While Wright died in 1871, causing the firm across the street to change names again to Hall & Quinby, the link between the firms that shared resources, particularly labor as workload fluctuated, would endure through their histories. Hall left his firm in 1876 and it became Quinby Brothers, which failed and was bought by music publisher Thompson & Odell in 1884 to expand their interests vertically. Known as the Standard Band Instrument Company, that firm floundered between 1894 and 1899 until the Vega Banjo Company eventually contributed enough capital to stabilize it. In 1909, Vega folded Standard into the firm as a division. They would remain in the business until after World War II, when they reverted to banjos exclusively.
Thus the Boston Company emerged into the fledgling American band instrument industry in 1869 just as the returning Civil War soldiers, who had known bands in almost every Northern and a third of all Southern regiments returned home and started up or expanded town bands. The Concert Band became the popular music of the later 19th century and the cornet was its star. Boston initially built several lines of brass band instruments with different bell orientations for concert and marching, but, as proclaimed in their first catalog, adhered primarily to rotary valves, claiming them to be superior to pistons.
Above are the primary lines of brass band instruments offered in the first Boston catalog in 1869. These included the “Improved Design” instruments ranging from alto to bass which were meant to be complimented by the specialty line of trombones, valve trombone, French horn and the premium cornets and alto cornet that will be pictured on the next page. Marching lines included upright bell horns from soprano cornet to bass and a matching line of military style over-the-shoulders.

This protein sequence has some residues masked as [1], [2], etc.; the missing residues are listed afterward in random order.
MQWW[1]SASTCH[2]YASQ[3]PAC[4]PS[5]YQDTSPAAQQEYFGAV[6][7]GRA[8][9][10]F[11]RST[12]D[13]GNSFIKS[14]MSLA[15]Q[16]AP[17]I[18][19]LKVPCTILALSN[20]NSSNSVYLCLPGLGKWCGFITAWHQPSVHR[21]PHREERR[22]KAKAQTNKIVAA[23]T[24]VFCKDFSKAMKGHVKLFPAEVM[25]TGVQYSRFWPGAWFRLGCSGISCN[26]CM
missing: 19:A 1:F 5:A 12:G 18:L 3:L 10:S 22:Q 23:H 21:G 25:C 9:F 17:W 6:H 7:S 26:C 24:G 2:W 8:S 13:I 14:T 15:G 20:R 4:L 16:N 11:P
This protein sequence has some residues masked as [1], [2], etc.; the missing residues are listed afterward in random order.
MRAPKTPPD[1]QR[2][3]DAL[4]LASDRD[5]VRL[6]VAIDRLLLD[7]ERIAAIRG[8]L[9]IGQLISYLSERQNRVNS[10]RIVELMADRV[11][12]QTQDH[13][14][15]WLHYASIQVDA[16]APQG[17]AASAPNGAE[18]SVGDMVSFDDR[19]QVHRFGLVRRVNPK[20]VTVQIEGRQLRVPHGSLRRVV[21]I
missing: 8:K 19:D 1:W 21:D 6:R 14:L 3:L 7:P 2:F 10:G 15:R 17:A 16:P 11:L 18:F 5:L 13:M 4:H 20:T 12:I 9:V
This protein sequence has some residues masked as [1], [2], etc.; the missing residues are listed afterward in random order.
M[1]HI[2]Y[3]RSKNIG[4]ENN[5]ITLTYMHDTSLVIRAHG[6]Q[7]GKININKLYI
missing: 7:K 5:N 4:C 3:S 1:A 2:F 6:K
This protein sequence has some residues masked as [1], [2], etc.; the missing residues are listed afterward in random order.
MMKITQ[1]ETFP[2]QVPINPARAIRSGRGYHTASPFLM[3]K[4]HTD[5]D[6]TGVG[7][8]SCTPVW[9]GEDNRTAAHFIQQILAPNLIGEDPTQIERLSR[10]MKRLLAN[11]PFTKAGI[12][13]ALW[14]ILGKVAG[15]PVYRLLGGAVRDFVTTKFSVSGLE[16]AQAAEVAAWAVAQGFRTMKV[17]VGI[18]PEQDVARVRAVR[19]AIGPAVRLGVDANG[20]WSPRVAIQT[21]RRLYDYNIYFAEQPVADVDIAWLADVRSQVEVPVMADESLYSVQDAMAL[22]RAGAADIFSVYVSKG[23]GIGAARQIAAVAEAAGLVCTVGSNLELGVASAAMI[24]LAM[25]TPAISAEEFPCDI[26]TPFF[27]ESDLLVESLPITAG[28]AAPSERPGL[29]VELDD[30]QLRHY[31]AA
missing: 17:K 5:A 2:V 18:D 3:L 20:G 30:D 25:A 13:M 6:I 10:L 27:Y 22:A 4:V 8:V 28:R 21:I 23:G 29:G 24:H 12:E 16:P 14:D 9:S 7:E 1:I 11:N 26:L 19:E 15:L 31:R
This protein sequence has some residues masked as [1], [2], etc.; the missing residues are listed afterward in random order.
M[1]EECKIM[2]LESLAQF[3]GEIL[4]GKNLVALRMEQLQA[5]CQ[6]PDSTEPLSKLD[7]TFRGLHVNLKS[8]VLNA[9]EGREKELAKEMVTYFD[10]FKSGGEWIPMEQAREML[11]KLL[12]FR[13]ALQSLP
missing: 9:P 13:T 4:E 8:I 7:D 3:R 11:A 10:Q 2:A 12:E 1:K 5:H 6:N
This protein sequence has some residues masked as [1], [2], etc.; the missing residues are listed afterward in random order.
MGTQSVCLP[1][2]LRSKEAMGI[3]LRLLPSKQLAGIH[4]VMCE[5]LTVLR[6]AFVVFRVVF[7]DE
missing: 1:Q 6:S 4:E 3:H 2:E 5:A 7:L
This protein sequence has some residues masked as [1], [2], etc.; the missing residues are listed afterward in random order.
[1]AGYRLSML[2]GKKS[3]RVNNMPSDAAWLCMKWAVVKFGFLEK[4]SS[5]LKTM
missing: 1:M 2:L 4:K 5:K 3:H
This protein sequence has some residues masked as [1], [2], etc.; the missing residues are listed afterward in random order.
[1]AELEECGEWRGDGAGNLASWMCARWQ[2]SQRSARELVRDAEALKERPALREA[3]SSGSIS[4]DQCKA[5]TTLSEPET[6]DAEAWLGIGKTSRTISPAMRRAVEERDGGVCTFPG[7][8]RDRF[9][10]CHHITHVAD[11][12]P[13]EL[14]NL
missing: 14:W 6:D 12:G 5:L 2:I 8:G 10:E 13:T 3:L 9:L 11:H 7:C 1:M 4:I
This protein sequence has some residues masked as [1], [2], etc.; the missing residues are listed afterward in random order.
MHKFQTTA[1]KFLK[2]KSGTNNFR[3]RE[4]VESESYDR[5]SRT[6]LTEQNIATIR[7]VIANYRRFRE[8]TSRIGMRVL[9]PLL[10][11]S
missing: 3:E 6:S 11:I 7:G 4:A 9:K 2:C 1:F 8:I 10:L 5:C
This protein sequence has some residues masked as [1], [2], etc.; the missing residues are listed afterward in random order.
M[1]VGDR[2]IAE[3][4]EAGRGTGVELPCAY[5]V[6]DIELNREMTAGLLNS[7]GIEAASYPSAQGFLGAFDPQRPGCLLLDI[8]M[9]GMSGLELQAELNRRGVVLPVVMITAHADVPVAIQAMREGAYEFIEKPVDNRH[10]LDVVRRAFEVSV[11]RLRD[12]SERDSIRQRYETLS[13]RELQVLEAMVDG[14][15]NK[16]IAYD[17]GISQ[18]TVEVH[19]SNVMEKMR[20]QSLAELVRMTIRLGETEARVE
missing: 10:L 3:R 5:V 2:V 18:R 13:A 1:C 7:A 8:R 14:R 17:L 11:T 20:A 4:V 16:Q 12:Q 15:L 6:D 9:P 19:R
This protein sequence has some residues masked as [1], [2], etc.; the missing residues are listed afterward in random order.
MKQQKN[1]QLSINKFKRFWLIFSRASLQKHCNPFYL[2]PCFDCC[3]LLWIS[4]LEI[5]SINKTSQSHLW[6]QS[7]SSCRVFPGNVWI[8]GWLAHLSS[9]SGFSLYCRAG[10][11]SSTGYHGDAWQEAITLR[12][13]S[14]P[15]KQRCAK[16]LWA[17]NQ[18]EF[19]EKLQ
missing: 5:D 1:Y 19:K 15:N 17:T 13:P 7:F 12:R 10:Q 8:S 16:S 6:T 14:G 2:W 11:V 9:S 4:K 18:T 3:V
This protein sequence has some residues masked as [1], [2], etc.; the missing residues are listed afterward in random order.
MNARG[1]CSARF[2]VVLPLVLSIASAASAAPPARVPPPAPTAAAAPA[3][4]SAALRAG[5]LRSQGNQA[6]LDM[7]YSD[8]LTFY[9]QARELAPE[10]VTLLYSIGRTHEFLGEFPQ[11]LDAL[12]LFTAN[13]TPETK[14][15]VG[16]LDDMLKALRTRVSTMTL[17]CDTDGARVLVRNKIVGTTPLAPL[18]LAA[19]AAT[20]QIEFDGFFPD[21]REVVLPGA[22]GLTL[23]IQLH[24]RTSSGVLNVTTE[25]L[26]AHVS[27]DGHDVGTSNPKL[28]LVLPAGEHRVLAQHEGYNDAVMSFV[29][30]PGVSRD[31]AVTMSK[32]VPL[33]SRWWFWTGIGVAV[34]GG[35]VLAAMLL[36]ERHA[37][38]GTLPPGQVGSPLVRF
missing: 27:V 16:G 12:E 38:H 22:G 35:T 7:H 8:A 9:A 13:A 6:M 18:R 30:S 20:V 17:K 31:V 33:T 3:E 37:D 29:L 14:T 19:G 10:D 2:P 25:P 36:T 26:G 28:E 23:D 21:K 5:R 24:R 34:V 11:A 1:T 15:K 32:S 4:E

The premium cornets, the real flagship products of the original Boston firm included only one Perinet valve cornet in concession to the growing popularity of these valves. (See below)
Below is the bell marking of an 1883 Boston cornet showing the first name of the company, the Boston Musical Instrument Manufactory and the 71 Sudbury Street address.
Esbach, Hartman and William Reed, the other owners of Boston, were determined to become the first premium American instrument maker. At the time, the artist market was dominated by two French firms. The first was Antoine Courtois, the oldest brass instrument company that survives today, having been founded in 1789 and a maker of brass instruments for the army of Napoleon. The second was Fontaine-Besson, the French restoration of G.A. Besson’s firm.
In the 1870s Boston produced several “Two Star” cornets with rotary valves that were some of Esbach’s best work. While well received, the leading artists of the day, cornet players being the rock stars of that era, did not typically use rotary valves. One may surmise that linkages and difficulty in lubricating these valves made them something a virtuoso player did not want to bother with. The target market preferred pistons. In 1880, Henry Esbach’s crowning achievement, the Boston Three-star piston valve cornet was released.